Centronuclear myopathies (CNM) are a group of severe muscle diseases for which no effective therapy is currently available. We have previously shown that reduction of the large GTPase DNM2 in a mouse model of the X-linked form, due to loss of myotubularin phosphatase MTM1, prevents the development of the skeletal muscle pathophysiology. As DNM2 is mutated in autosomal dominant forms, here we tested whether DNM2 reduction can rescue DNM2-related CNM in a knock-in mouse harboring the p. R465W mutation (Dnm2RW/+) and displaying a mild CNM phenotype similar to patients with the same mutation.
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Suzie Buono, MSc
Suzie Buono completed her Master in molecular biology, physiopathology and therapy in 2014. She worked as an engineer to the IGBMC (Institute of Genetic and Molecular and Cellular Biology – Unistra/INSERM/CNRS) of Strasbourg, France in the team of Dr. Jocelyn Laporte where she focused on proof-of-concept for novel therapies for myotubular and centronuclear myopathies (animal models, pharmacology, viral transfer, antisense oligonucleotides).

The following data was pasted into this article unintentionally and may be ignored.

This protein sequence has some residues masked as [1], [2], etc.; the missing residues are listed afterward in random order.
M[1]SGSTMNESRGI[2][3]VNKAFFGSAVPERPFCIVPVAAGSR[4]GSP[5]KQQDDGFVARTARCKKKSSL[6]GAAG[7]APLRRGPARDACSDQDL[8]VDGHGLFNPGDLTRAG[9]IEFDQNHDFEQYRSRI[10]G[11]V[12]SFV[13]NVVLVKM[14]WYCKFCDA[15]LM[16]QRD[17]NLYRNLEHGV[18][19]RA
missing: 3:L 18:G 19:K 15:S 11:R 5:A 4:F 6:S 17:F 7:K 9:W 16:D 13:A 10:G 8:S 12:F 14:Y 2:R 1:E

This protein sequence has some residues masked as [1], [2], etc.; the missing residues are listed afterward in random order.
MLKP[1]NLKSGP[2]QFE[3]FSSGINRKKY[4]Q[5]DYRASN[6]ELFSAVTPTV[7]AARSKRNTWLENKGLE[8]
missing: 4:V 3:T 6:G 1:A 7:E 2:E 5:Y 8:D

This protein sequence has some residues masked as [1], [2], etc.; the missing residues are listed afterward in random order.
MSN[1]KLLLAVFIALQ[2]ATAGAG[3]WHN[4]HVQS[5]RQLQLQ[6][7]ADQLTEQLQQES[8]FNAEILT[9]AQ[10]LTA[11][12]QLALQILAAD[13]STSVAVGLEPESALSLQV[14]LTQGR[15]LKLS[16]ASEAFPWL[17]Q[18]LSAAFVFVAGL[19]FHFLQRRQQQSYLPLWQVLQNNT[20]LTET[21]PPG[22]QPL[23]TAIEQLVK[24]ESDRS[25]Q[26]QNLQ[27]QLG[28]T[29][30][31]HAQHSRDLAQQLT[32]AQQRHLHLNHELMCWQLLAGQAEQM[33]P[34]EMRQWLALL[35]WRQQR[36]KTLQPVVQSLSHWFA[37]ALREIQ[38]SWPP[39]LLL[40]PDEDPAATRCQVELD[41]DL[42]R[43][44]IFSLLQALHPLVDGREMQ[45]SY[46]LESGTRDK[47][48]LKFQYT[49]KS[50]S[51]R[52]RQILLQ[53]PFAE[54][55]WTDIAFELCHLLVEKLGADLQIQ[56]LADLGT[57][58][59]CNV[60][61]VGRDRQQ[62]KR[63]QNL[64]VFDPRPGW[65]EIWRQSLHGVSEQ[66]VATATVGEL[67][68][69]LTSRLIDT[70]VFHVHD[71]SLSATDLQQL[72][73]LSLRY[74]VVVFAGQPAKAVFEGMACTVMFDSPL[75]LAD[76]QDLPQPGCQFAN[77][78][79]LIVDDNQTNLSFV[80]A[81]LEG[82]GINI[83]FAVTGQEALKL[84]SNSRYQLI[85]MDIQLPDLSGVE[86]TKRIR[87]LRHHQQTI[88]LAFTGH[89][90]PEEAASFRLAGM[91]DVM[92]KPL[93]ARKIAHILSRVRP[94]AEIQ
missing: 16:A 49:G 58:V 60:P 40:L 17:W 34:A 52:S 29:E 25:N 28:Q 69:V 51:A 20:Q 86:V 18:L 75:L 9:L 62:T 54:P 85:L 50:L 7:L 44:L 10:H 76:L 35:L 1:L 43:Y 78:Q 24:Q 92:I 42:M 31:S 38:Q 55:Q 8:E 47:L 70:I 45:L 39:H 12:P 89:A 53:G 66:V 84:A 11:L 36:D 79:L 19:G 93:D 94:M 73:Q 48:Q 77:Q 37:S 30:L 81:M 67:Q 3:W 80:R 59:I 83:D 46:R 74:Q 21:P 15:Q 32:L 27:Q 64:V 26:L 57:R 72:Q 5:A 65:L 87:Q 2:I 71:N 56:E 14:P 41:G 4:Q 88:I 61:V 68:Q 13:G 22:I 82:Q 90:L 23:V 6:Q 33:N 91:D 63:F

She then moved to Dynacure in November 2016. Dynacure was founded as a spin-off from the IGBMC. Dynacure is a biotechnology company developing new treatments for patients affected by serious orphan disorders. In its first drug discovery program, Dynacure is focusing on Centronuclear Myopathies (CNM), a rare, debilitating disease affecting children and young adults. Dynacure’s DYN101 program is based on the modulation of the expression of the DNM2, through the use of an antisense oligonucleotide developed in collaboration with Ionis Pharmaceuticals, the leading biopharmaceutical company in RNA-targeted drug discovery. Suzie is an engineer in the research team led by Belinda Cowling (PhD, CSO). Suzie is responsible for in vivo experimentation in the research team, including muscle phenotyping in mice.
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